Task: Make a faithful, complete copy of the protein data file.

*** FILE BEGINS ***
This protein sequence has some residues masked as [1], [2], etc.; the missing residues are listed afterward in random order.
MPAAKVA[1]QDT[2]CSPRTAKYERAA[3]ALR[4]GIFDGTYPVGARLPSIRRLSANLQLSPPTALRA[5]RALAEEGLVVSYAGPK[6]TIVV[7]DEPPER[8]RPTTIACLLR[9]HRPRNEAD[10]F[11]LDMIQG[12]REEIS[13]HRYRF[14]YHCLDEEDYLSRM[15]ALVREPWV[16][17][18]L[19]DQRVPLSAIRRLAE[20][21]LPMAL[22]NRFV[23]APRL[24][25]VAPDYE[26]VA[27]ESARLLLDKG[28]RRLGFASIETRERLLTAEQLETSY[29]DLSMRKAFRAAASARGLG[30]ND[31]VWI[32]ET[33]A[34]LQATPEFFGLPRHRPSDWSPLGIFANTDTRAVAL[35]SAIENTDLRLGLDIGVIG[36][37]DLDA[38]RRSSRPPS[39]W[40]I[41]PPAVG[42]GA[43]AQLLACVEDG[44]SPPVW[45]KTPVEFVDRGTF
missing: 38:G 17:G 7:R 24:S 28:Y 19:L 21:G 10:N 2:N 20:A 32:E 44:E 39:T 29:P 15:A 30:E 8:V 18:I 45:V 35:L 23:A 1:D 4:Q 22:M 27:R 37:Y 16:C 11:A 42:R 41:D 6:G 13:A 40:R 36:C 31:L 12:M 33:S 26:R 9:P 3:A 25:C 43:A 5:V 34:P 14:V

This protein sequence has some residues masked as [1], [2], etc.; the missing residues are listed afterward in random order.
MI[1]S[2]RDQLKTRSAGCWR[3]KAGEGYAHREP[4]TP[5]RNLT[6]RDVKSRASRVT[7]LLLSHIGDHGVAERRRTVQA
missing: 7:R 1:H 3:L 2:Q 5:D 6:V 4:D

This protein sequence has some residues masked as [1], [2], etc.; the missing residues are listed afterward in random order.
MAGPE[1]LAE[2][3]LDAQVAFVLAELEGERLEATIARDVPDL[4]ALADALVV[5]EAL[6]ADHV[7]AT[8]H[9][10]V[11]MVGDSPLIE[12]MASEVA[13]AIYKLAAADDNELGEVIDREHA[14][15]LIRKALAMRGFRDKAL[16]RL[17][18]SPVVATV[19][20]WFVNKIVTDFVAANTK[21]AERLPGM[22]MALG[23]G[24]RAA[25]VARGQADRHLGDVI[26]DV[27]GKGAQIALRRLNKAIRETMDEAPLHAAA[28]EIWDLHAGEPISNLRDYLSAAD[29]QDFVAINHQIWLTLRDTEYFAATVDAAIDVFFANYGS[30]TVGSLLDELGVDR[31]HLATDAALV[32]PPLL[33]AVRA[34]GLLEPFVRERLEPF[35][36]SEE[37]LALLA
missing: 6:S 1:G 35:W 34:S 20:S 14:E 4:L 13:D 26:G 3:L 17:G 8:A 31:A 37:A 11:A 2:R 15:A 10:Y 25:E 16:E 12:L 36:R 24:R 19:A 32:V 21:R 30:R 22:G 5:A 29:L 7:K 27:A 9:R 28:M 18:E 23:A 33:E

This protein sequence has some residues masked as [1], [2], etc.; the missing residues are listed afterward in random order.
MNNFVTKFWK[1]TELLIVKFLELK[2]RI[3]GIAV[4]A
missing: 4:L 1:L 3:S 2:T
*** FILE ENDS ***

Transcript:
This protein sequence has some residues masked as [1], [2], etc.; the missing residues are listed afterward in random order.
MPAAKVA[1]QDT[2]CSPRTAKYERAA[3]ALR[4]GIFDGTYPVGARLPSIRRLSANLQLSPPTALRA[5]RALAEEGLVVSYAGPK[6]TIVV[7]DEPPER[8]RPTTIACLLR[9]HRPRNEAD[10]F[11]LDMIQG[12]REEIS[13]HRYRF[14]YHCLDEEDYLSRM[15]ALVREPWV[16][17][18]L[19]DQRVPLSAIRRLAE[20][21]LPMAL[22]NRFV[23]APRL[24][25]VAPDYE[26]VA[27]ESARLLLDKG[28]RRLGFASIETRERLLTAEQLETSY[29]DLSMRKAFRAAASARGLG[30]ND[31]VWI[32]ET[33]A[34]LQATPEFFGLPRHRPSDWSPLGIFANTDTRAVAL[35]SAIENTDLRLGLDIGVIG[36][37]DLDA[38]RRSSRPPS[39]W[40]I[41]PPAVG[42]GA[43]AQLLACVEDG[44]SPPVW[45]KTPVEFVDRGTF
missing: 38:G 17:G 7:R 24:S 28:Y 19:L 21:G 10:N 2:N 20:A 32:E 44:E 39:T 29:P 15:A 30:E 8:V 18:I 45:V 35:L 23:A 1:D 4:Q 22:M 27:R 37:Y 16:C 11:A 42:R 41:D 6:G 13:A 40:R 36:C 31:L 12:M 33:S 26:R 9:P 3:A 25:C 43:A 5:V 34:P 14:V

This protein sequence has some residues masked as [1], [2], etc.; the missing residues are listed afterward in random order.
MI[1]S[2]RDQLKTRSAGCWR[3]KAGEGYAHREP[4]TP[5]RNLT[6]RDVKSRASRVT[7]LLLSHIGDHGVAERRRTVQA
missing: 7:R 1:H 3:L 2:Q 5:D 6:V 4:D

This protein sequence has some residues masked as [1], [2], etc.; the missing residues are listed afterward in random order.
MAGPE[1]LAE[2][3]LDAQVAFVLAELEGERLEATIARDVPDL[4]ALADALVV[5]EAL[6]ADHV[7]AT[8]H[9][10]V[11]MVGDSPLIE[12]MASEVA[13]AIYKLAAADDNELGEVIDREHA[14][15]LIRKALAMRGFRDKAL[16]RL[17][18]SPVVATV[19][20]WFVNKIVTDFVAANTK[21]AERLPGM[22]MALG[23]G[24]RAA[25]VARGQADRHLGDVI[26]DV[27]GKGAQIALRRLNKAIRETMDEAPLHAAA[28]EIWDLHAGEPISNLRDYLSAAD[29]QDFVAINHQIWLTLRDTEYFAATVDAAIDVFFANYGS[30]TVGSLLDELGVDR[31]HLATDAALV[32]PPLL[33]AVRA[34]GLLEPFVRERLEPF[35][36]SEE[37]LALLA
missing: 6:S 1:G 35:W 34:S 20:S 14:E 4:L 13:D 26:G 3:L 17:G 8:A 31:A 37:A 11:A 2:R 15:A 10:Y 25:E 16:E 12:L 36:R 24:R 19:A 32:V 21:R 30:R 22:G 5:A 29:L 7:K 27:A 9:R 28:M 18:E 23:A 33:E

This protein sequence has some residues masked as [1], [2], etc.; the missing residues are listed afterward in random order.
MNNFVTKFWK[1]TELLIVKFLELK[2]RI[3]GIAV[4]A
missing: 4:L 1:L 3:S 2:T